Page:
Every year, about 1.27 million people are killed in road crashes and more than 20 million people are seriously injured worldwide. On Global Road Safety Week, May 8-17, the United General Assembly addresses a key risk factor for road traffic deaths and injuries: Speed. Speed contributes to around one-third of all fatal road traffic crashes in high-income countries, and up to half in low- and middle-income countries.
Road accidents are the lead cause of death among 15- to 25-year-olds and more than 90% of deaths occur in in low- and middle-income countries. As more people are able to buy cars and motorcycles in the developing world, the rate of road accidents is increasing and the resulting deaths, physical disabilities, and psychological distress are creating a tremendous negative economic impact on victims, their families, and society in general.
The fourth UN Global Road Safety Week seeks to increase understanding of the dangers of speed and generate action on measures to address speed, thereby saving lives on the roads. It is a unique opportunity to contribute to the achievement of the road safety-related Sustainable Development Goal targets 3.6 and 11.2, to reduce road traffic deaths and injuries by 50% by 2020. During this week, multiple actions will be launched through the ongoing campaign: Save Lives – #SlowDown.
Countries successfully reducing road traffic deaths have done so by prioritizing safety when managing speed. Among the proven strategies to address speed include:
- Building or modifying roads to include features that calm traffic
- Establishing speed limits to the function of each road
- Enforcing speed limits
- Installing in-vehicle technologies
- Raising awareness about the dangers of speeding
Handicap International and Road Safety
Handicap International is currently one of only a few international NGOs fighting to put road safety on the development agenda and advocating for safety measures to protect vulnerable road users. The organization currently implements road safety programs designed to reduce the number of accidents and assist victims in Benin, Cambodia, the Democratic Republic of Congo, Kenya, Laos, and Vietnam. Staff members collect and analyze data on road crashes; provide support and training to local NGOs, transportation specialists, police, and teachers; run awareness campaigns; and provide first aid at the scene of crashes. Learn more.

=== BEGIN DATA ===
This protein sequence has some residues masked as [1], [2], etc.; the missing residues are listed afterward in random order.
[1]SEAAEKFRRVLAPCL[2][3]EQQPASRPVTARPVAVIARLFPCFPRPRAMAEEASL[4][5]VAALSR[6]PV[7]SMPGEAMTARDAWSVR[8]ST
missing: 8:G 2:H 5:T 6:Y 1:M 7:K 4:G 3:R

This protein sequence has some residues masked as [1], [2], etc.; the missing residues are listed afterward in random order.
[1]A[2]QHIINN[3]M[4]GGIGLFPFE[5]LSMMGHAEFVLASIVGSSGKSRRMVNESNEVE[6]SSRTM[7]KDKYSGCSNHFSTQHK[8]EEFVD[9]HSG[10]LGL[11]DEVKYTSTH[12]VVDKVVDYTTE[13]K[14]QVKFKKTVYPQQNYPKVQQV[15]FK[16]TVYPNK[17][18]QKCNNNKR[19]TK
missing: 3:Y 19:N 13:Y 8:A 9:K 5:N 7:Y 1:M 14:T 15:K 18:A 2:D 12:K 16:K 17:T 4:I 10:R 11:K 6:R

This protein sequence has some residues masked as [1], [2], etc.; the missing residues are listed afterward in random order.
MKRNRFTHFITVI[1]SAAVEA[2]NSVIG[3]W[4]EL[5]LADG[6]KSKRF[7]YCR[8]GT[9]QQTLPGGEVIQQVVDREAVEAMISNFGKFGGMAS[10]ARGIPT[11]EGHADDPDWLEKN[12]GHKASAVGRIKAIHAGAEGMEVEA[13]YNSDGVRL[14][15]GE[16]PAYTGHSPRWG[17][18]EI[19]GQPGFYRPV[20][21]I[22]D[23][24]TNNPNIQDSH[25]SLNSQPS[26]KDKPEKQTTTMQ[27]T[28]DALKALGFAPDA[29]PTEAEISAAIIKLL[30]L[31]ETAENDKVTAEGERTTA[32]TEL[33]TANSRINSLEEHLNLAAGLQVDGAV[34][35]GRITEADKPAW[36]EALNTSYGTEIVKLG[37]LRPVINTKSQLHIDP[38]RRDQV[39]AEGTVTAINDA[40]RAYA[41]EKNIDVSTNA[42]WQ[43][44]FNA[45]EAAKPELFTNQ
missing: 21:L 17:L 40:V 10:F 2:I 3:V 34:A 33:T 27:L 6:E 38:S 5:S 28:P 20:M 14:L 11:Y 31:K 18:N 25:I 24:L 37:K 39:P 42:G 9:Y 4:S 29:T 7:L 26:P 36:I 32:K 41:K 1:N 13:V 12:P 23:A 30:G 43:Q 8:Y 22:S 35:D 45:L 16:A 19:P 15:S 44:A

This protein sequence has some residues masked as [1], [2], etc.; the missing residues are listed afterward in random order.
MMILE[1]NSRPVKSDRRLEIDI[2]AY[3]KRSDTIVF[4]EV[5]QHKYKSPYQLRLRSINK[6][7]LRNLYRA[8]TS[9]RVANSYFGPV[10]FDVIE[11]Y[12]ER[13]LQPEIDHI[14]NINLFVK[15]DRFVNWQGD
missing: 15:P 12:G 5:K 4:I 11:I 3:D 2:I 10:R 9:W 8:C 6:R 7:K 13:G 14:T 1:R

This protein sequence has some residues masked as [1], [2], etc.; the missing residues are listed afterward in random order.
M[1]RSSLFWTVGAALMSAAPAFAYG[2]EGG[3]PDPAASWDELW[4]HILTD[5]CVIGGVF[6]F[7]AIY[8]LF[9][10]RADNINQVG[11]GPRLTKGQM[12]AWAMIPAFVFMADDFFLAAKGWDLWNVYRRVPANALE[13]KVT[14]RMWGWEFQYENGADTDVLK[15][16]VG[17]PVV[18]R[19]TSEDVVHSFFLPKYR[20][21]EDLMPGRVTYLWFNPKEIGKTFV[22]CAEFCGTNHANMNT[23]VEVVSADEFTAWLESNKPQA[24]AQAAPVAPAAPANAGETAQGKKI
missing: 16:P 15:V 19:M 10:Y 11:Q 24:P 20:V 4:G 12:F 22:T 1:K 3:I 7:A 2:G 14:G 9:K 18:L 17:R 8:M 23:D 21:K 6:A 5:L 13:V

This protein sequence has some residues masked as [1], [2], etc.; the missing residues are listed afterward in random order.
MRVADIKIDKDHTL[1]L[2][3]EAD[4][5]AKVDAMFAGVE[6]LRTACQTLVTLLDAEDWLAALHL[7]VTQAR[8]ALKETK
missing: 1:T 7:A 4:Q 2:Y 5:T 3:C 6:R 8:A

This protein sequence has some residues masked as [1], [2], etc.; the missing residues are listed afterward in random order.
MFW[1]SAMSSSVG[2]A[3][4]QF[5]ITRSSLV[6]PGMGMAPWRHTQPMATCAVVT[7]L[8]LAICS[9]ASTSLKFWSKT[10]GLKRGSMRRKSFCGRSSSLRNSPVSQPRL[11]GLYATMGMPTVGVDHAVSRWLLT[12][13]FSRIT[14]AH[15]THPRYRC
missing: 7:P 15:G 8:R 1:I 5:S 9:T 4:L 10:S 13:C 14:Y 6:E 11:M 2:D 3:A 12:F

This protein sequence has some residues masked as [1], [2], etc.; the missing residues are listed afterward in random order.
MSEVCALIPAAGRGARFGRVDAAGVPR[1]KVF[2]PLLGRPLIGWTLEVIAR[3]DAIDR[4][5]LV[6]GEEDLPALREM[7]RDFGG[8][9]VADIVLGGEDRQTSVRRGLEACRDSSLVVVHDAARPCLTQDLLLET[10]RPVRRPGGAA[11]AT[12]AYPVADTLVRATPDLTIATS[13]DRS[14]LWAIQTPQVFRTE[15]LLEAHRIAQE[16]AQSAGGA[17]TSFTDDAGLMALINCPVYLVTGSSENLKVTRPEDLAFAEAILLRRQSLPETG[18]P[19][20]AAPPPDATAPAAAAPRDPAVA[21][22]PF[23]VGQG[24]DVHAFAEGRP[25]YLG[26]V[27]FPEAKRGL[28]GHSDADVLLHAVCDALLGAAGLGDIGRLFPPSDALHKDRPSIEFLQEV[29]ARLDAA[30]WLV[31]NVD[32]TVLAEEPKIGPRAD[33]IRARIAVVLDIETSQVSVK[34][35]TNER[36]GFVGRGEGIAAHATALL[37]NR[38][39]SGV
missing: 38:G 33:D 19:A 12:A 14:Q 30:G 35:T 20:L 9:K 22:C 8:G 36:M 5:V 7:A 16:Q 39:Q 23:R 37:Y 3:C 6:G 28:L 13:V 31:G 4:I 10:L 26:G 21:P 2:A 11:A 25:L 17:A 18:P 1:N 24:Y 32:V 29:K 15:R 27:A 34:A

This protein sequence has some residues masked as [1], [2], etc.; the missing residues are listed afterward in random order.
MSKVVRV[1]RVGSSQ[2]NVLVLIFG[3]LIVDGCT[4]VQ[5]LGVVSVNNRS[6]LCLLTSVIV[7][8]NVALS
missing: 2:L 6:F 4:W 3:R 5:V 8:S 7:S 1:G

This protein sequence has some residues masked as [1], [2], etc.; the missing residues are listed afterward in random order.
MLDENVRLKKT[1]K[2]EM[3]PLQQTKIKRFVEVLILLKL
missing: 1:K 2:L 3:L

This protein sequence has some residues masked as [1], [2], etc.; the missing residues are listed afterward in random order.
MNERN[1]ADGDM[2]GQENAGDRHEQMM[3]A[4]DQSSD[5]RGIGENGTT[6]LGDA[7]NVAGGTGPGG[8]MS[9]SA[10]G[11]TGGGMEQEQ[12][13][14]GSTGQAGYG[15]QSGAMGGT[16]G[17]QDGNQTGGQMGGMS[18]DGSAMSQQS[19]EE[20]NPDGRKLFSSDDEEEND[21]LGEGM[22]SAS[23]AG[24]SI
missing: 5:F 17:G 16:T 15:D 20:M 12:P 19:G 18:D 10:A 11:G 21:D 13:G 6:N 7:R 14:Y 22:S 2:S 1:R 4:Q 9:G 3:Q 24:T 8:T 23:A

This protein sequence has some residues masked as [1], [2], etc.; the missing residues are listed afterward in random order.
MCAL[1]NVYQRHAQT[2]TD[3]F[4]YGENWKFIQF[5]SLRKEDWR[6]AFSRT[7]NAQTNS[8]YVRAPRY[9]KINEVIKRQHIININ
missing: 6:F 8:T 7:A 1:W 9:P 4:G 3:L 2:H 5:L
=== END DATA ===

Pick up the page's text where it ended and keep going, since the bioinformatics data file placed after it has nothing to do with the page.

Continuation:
The #SlowDown campaign operates on the principles of the Decade of Action for Road Safety 2011-2020. On May 11, 2011, dozens of countries around the world kicked off the first global Decade of Action. From New Zealand to Mexico and the Russian Federation to South Africa, governments committed to taking new steps to save lives on their roads. The Decade of Action seeks to prevent road traffic deaths and injuries which experts project will take the lives of 1.9 million people annually by 2020.
The Global Plan for the Decade of Action outlines steps towards improving the safety of roads and vehicles; enhancing emergency services; and building up road safety management generally. It also calls for increased legislation and enforcement on speeding.Read more
President Obama met with survivors of UXO blasts, including former Handicap International Ban Advocate Thoummy Silamphan (shown above)Read more
During the Vietnam War, the North Vietnamese used the Ho Chi Minh Trail to bring supplies through Laos to support troops in Southern Vietnam. This route was heavily bombed by the U.S., most often with cluster munitions, and a high level of UXO pollution remains in the area today. Since being accredited as a demining operator there in 2006, Humanity & Inclusion has cleared more than 24,000 unexploded ordnances (UXO) in Laos, the most heavily bombed country, per capita, on earth. The following videos show our amazing Laos team's efforts to clear land and save lives.